As with many other cities, Barcelona faces many problems, including a lack of green space, high levels of pollution and ever-increasing traffic. Its solution potentially provides a way forward for cities facing similar problems.
Since Mayor Ada Colau came into office in 2015, she has developed the city's transport policy around large-scale city pedestrianisation (using Barcelona’s historic plan as a vision), with a goal to reduce private car and moped use by 21%. The ‘cutting edge of urban design’ concept developed across the Catalonian capital is known as ‘Superblocks’, which are 40-acre, pedestrian-first environments. The superblock is not a completely new idea; in 1993 the first large pedestrianised area was situated in the El Born district of the city. However, Colau’s intention is much more extensive this time, with the ultimate aim being to have some 500 superblocks covering practically the whole of Barcelona.
The Poblenou superblock, which was developed in 2016, is the first of the current set of street ‘interventions’. It was previously an industrial neighbourhood and is now home to working-class families and artists; it used to have multiple lanes for motorised traffic around every block. As a result of the 'superblock' redesign, each of the blocks in the superblock are now surrounded by a single lane for motorised transport without a grade separation. Cars are directed at low speed around the perimeter of the superblock, which is three blocks across and three blocks wide. The remaining space is dedicated to cyclists, pedestrians and children, with bike lanes, playground equipment, open paths, trees, sculptures and street furniture.
Replicating this vision across the city will not be easy. The Poblenou project was not universally popular, with some residents protesting against the traffic restrictions; only a handful of new superblocks have been developed since Poblenou. The gentrifiying baggage that ‘green redevelopment’ projects can bring is also a worry to some Barcelonans, but in Poblenau the superblock is positioned amongst towers of subsidised housing, which therefore reduces these pressures.
While the development of superblocks may therefore be slow, but there are few alternatives for bringing about lasting, profound change to the built environment. Walking and cycling were found to have increased by 10% and 30%, respectively, in one study of an older superblock area, with driving consequently falling by 26%, as Feargus O’Sullivan reported in 2017. Within the Poblenou area, complaints from sceptical residents have also mostly stopped. According to Sílvia Casorrán of the Poblenou Neighbours Association, “Many people who were against it in the beginning are now happy with it.”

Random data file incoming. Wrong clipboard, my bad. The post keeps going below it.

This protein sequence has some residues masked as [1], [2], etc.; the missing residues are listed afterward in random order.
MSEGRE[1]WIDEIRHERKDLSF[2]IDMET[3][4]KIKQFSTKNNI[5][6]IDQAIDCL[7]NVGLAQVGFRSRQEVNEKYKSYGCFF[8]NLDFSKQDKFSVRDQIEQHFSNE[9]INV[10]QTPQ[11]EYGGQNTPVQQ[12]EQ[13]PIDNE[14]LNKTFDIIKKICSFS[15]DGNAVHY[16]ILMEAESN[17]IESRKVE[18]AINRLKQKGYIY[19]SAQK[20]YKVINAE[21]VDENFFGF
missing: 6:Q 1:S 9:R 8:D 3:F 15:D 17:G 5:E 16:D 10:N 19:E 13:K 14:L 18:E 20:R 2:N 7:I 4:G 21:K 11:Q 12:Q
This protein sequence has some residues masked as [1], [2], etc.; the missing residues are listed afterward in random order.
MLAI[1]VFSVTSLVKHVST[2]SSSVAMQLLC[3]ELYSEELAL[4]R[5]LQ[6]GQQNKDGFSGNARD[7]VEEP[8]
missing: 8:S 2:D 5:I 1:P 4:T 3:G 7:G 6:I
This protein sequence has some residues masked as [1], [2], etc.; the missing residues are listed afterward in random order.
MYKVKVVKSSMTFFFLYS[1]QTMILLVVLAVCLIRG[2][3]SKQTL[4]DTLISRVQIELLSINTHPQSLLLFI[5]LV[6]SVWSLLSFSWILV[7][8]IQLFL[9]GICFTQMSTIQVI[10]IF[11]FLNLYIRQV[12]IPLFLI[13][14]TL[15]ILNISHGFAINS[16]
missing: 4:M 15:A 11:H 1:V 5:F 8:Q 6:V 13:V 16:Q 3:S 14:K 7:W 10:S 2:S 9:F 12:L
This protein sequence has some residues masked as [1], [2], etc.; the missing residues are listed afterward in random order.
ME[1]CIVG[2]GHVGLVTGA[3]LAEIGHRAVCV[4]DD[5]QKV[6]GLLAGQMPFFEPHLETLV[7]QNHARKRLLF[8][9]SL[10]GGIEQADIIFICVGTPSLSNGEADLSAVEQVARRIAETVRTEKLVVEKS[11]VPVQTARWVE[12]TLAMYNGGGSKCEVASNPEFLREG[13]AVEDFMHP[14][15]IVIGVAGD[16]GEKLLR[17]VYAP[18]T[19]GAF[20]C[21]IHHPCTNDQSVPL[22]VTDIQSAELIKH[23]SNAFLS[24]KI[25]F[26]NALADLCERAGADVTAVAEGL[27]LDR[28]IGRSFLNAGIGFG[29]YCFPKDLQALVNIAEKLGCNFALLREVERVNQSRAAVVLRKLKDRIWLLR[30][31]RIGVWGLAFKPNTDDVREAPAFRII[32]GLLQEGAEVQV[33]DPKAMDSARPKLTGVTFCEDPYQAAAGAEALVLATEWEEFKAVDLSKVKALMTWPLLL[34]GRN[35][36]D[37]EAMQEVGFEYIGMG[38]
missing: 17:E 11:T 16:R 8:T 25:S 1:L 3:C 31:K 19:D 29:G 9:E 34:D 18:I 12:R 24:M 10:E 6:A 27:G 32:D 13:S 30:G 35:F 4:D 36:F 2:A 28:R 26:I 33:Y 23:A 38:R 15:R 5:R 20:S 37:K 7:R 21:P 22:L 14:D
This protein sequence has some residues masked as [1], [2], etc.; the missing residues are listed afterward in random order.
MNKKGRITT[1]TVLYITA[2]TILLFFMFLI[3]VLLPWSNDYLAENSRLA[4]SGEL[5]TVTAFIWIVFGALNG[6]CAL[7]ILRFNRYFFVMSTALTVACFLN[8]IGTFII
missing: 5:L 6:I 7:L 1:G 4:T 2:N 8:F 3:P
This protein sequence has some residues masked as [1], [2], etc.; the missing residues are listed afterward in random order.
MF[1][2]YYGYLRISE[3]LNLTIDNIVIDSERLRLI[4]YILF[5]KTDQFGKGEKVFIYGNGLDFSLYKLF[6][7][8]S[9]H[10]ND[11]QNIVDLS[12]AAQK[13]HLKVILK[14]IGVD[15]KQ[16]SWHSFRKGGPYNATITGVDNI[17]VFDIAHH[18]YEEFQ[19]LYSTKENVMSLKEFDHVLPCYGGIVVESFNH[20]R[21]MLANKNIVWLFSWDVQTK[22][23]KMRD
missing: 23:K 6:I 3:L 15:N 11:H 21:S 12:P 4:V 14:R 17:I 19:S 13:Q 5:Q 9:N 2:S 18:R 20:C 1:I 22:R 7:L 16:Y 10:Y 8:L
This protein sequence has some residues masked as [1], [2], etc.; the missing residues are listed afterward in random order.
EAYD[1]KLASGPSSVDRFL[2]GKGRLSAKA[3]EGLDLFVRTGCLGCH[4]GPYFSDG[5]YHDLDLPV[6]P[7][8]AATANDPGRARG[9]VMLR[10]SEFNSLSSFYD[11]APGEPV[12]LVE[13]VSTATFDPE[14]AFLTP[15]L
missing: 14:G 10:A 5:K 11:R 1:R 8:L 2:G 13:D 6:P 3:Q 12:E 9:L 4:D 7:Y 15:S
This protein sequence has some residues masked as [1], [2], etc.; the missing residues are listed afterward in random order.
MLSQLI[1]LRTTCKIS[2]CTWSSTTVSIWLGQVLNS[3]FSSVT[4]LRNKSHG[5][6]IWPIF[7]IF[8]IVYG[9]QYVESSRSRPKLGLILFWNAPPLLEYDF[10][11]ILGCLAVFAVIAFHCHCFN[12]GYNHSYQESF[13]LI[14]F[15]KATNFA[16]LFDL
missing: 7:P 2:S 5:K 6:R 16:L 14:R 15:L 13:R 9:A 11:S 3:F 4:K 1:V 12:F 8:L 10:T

According to Carles Peña, a member of the superblock advocacy group Col.lectiu Superilla Poblenou, the superblock has caused the neighbourhood to be transformed. He stated, “It’s a slower rhythm of life, and you rediscover your area and your neighbours.” The visual effect that is created, with long, linked corridors of multiple public space is surreal. The reasoning behind the superblock is that, whilst cars can enter the area, the people come first (which is different to a small park or pedestrian mall which are still surroundedby motorised traffic).
The author of the street design guide Tactical Urbanism, Mike Lydon, added, “It’s the kind of thing you just don’t think about when you are walking around a neighbourhood - in the middle of these streets, you could be doing the same things you’d be doing in park space.”
Other cities are therefore watching Barcelona with great interest. Click here to see the short documentary from Streetfilms that provides an intimate glimpse into the Poblenou superblock.
Image source: © Iakov Filimonov/ Shutterstock.com - no permission to re-use image(s) without separate licence from Shutterstock.
Source: story first published by Citylab on 07/08/2018